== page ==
Concordia University

A passion for his craft

Director and alumnus Tamir Moscovici electrifies his commercial and other work with storytelling skills
January 8, 2018
By Lucas Napier-Macdonald

First seen as a minuscule image on a magnificent vista, a sports car inches up a seaside terrace, its engine’s whining, insistent sound right in the viewer’s ear.

A jump cut, and suddenly the viewer is staring out from the front bumper, inches above the hot tarmac tearing by underneath.

Tamir Moscovici Tamir Moscovici, BFA 95, on set of the 2017 Coors Light commercial “Journey,” filmed on Alberta’s Fortress Mountain. | Credit: Marni Luftspring

Urban Outlaw, a 2012 film commissioned by Porsche about the avid luxury car collector Magnus Walker, bears all the hallmarks of “a production by Tamir Moscovici,” BFA 95.

The commercial director says he likes this technique — introducing the viewer to a faraway element, with the sound priming them for a closer look — and includes it in many of his productions. It’s one of the signatures that makes his work so distinct and sought-after.

“Companies approach me and say they like the way I tell stories,” Moscovici says. “They want me to take their narrative and put it through my prism.”

Studied transgressions

The last word anyone would use to qualify Moscovici’s work is “sloppy.” So when he, in his words, goes “from an ultra-wide to a close-up, or from a wide to another wide shot,” he is not being careless. He has considered the impact the shot will have on the viewer.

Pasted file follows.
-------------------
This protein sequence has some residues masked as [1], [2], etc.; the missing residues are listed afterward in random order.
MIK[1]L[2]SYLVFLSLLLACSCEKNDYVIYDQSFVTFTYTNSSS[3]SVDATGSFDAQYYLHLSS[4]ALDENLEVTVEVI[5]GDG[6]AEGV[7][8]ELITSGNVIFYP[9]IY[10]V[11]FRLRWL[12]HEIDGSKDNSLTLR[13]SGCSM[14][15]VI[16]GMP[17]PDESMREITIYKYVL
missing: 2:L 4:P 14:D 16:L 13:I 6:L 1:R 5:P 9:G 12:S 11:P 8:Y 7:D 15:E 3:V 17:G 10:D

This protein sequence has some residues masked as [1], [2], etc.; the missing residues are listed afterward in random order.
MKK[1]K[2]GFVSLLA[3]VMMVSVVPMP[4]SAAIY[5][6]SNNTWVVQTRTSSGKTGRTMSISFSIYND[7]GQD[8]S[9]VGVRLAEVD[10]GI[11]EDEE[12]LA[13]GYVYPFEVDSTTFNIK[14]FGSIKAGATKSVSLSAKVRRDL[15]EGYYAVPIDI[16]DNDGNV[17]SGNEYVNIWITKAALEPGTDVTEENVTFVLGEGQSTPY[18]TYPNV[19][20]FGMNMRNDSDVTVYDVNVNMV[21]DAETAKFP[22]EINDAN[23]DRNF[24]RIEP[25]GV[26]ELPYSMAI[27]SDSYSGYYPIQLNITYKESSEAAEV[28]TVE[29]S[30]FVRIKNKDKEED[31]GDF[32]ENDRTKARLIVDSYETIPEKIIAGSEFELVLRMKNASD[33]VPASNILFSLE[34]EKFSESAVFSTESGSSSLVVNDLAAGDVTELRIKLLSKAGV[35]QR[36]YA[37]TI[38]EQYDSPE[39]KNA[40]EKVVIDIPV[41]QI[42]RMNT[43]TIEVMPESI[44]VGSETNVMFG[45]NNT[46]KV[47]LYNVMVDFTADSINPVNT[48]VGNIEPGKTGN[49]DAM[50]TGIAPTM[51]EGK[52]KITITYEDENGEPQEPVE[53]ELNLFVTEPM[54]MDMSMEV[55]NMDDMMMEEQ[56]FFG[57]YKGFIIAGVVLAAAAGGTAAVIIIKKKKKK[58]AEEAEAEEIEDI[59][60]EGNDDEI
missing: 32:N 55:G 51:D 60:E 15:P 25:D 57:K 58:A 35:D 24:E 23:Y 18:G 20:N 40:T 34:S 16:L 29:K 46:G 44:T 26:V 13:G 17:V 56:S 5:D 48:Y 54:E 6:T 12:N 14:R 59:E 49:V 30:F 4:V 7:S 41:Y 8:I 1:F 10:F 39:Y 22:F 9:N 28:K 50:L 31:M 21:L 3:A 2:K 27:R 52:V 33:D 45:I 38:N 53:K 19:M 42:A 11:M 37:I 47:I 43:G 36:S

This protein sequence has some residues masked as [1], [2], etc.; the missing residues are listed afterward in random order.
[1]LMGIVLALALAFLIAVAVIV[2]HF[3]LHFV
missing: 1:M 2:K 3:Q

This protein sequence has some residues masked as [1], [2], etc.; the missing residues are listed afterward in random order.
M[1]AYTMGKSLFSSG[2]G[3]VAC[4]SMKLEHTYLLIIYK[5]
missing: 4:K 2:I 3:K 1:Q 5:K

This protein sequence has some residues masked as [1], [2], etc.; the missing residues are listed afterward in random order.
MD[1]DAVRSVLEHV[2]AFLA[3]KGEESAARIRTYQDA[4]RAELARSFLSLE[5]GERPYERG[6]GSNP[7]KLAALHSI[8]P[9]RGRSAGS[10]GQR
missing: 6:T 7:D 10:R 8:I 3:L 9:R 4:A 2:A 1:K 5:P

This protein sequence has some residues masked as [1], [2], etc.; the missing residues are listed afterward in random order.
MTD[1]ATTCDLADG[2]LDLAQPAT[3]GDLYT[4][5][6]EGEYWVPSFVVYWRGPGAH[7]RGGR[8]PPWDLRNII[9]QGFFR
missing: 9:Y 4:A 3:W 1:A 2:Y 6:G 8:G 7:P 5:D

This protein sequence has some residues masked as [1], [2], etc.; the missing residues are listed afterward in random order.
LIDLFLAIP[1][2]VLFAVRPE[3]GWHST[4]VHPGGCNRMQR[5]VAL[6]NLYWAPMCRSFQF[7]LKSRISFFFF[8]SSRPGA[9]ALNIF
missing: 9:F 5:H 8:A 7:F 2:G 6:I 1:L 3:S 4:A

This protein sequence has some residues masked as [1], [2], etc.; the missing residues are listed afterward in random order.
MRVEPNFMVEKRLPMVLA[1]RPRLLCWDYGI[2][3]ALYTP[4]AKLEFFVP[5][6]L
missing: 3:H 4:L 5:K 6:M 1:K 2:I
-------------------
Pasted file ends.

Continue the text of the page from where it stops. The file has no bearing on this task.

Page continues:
Moscovici attributes his precise technique to his time studying in the film production program at what is now Concordia’s Mel Hoppenheim School of Cinema.

“I developed a very strong academic and theoretical background in the program,” he says.

“As I come across a lot of other people, I notice they don’t have the depth that was really pushed at Concordia. It created a very strong foundation to develop rules, or break them once you understood them.”

Creative solutions

As he describes it, Moscovici’s job is “to find creative solutions to a problem, anything from a company wanting a two per cent increase in market share to wanting to reinvigorate a product.”

The latter could have been what Moscovici was attempting to do when, in June 2015, he directed an ad for Air Canada featuring a mother and daughter who extend the daughter’s final day home before leaving for school by visiting three different continents in one day.

Even though the piece was meant to rebrand the Canadian airline, suffering from overbooking woes and competition from fresh challengers, Moscovici still managed to masterfully blend the grandeur of the world with the bittersweet intimacy of leaving home, making for a poignant final product.

The director found himself needing to evoke feeling again when he was approached by brand marketing director at Sony who wanted Moscovici to do a documentary to celebrate 15 years of Gran Turismo, a famously realistic car-racing game series.

Trailer for KAZ: Pushing the Virtual Divide | Video credit: Tamir Moscovici

To get people who aren’t gamers or aren’t into automotive racing or culture to find the subject matter interesting, Moscovici hooked them with passion.

“It’s somewhat intoxicating to watch a story about someone who’s passionate,” Moscovici says. “You could be passionate about video games, art or bottle caps. It still excites the viewer.”

What followed was KAZ: Pushing the Virtual Divide (2014), a documentary about game creator Kazunori Yamauchi, who has developed and refined Gran Turismo games to the point that the latest installment looks like a live car race.

Moscovici believes his emotional attachment to his own work has made it easier for him to portray the devotion of his subjects. “That’s been a common thread in pieces that I’ve done. The portrait pieces of people, the common theme is their passion,” he says.

“For sure, there are some parallels to my own passion for my craft, and that always helps me explore theirs.”


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